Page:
On April 5, the U.S. Centers for Disease Control and Prevention (CDC) reported that 72 people in five different states were ill as the result of a multistate outbreak of Escherichia coli (E. coli) with no confirmed cause. Now the outbreak has spread to at least 109 individuals, and the CDC reports that the source is most likely ground beef.
E. coli are a family of bacteria that are found naturally in foods, the environment and the digestive systems of humans and animals.
Many of these strains are innocuous, but virulent strains can cause bacterial infections with symptoms appearing three to four days after the bacteria is consumed. Symptoms include fever, vomiting, nausea, abdominal cramps and bloody diarrhea.
After developing an E. coli infection, most individuals get better within five to seven days and may not require antibiotics.
According to the first CDC report, eight people affected by the outbreak were hospitalized, with no reported deaths. The outbreak began with sick individuals reporting their symptoms on March 2. The patients included individuals between the ages of one and 74 years old, and the CDC suspected that other illnesses related to the outbreak may not have been reported.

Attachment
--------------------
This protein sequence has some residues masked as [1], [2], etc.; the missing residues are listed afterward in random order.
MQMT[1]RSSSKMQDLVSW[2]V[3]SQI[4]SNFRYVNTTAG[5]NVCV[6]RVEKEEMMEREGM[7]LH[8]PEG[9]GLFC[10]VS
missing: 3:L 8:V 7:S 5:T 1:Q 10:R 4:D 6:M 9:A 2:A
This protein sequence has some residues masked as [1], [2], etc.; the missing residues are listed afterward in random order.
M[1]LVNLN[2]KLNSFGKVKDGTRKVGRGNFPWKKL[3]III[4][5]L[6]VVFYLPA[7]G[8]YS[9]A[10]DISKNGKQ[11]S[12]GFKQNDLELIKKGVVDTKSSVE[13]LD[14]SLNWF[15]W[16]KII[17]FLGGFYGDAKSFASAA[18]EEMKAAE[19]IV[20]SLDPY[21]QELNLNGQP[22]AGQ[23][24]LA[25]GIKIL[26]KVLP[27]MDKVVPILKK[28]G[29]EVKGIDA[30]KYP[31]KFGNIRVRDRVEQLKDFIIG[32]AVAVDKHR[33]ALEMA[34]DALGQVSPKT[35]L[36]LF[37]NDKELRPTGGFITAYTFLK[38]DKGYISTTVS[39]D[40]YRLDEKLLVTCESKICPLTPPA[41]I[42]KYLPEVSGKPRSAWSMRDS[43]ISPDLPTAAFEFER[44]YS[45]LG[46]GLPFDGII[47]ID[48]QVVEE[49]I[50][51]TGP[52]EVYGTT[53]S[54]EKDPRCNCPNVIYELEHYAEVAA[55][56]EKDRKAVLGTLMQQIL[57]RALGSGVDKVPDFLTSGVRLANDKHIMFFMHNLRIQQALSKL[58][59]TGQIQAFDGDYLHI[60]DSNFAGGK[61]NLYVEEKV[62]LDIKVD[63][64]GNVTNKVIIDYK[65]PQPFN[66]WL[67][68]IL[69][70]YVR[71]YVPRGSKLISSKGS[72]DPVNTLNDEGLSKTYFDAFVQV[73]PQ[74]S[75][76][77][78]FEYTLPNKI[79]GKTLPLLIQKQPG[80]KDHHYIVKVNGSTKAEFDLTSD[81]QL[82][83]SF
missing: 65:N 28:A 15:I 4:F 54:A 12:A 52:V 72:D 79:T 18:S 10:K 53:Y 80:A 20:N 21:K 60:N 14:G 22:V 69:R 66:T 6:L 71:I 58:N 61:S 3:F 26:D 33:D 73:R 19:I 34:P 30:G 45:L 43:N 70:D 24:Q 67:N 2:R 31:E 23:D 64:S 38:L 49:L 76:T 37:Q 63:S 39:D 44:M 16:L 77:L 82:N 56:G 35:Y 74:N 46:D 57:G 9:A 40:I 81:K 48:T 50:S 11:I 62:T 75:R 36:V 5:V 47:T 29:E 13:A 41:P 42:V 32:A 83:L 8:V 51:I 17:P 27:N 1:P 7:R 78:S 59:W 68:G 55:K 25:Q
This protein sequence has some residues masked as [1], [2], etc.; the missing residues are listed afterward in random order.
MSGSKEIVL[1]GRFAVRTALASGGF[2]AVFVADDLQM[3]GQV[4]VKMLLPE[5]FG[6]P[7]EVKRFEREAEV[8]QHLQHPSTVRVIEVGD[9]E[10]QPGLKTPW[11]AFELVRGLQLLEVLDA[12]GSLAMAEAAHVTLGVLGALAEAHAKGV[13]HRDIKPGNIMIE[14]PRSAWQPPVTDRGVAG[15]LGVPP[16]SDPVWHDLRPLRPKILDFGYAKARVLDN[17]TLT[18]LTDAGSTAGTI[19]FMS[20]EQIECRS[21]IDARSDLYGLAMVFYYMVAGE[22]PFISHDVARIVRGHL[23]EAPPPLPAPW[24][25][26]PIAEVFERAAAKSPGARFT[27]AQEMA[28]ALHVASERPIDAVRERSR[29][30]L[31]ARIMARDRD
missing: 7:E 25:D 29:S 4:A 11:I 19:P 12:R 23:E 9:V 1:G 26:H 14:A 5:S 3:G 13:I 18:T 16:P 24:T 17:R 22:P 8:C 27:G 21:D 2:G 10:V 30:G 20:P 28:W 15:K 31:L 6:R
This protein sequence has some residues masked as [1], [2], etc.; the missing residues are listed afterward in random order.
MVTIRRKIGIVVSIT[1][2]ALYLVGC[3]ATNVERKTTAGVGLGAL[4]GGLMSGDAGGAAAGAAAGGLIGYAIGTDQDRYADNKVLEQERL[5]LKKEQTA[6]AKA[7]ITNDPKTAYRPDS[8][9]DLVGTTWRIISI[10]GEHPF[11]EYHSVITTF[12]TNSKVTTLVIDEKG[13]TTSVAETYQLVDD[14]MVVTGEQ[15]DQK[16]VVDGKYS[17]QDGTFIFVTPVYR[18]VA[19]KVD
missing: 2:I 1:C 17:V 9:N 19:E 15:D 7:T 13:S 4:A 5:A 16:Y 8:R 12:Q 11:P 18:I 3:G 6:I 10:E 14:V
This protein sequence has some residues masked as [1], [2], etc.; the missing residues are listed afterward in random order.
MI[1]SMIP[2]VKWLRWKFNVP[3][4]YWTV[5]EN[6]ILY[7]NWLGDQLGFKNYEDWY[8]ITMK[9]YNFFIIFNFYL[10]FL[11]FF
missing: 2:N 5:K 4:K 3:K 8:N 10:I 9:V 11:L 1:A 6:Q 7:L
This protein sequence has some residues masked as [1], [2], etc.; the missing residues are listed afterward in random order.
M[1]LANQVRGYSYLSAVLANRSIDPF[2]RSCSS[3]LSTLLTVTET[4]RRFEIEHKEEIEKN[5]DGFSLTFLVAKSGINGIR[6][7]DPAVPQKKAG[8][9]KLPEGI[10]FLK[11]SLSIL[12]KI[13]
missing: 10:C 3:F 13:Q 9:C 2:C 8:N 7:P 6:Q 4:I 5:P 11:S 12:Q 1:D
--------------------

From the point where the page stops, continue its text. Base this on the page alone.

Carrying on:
The CDC, U.S. Food and Drug Administration (FDA), and state and national health departments all began investigating the outbreak, which was then restricted to five states: Georgia, Kentucky, Ohio, Tennessee and Virginia.
Since April 12, the outbreak has spread to Indiana, and a total of 17 patients have now been hospitalized.
To learn the cause of the outbreak, the CDC urged anyone concerned about a possible E. coli infection to talk to their health-care provider and begin writing down everything they ate the week before the first symptoms appeared. They also suggested taking preventative measures including regular handwashing, proper hygiene and cooking meat at appropriate temperatures.
The CDC interviewed several individuals and found that 84 percent of the patients interviewed reported eating ground beef the week before developing symptoms.
In their outbreak report, the CDC explained how they narrowed down the source of the outbreak.
“Ill people in this outbreak report eating ground beef at home and in restaurants,” the CDC said in their investigation report.
No recall notice has been issued by the CDC because the contaminated meat has not been tracked to a single distributor or brand of ground beef. Because of this the CDC has not made recommendations that consumers or restaurants avoid ground beef.
However, as federal and state health officials continue to investigate the outbreak, they still advise thorough handwashing, separating raw and cooked beef, and measuring the internal temperature of the beef with a meat thermometer to ensure that the internal temperature reaches 160 degrees.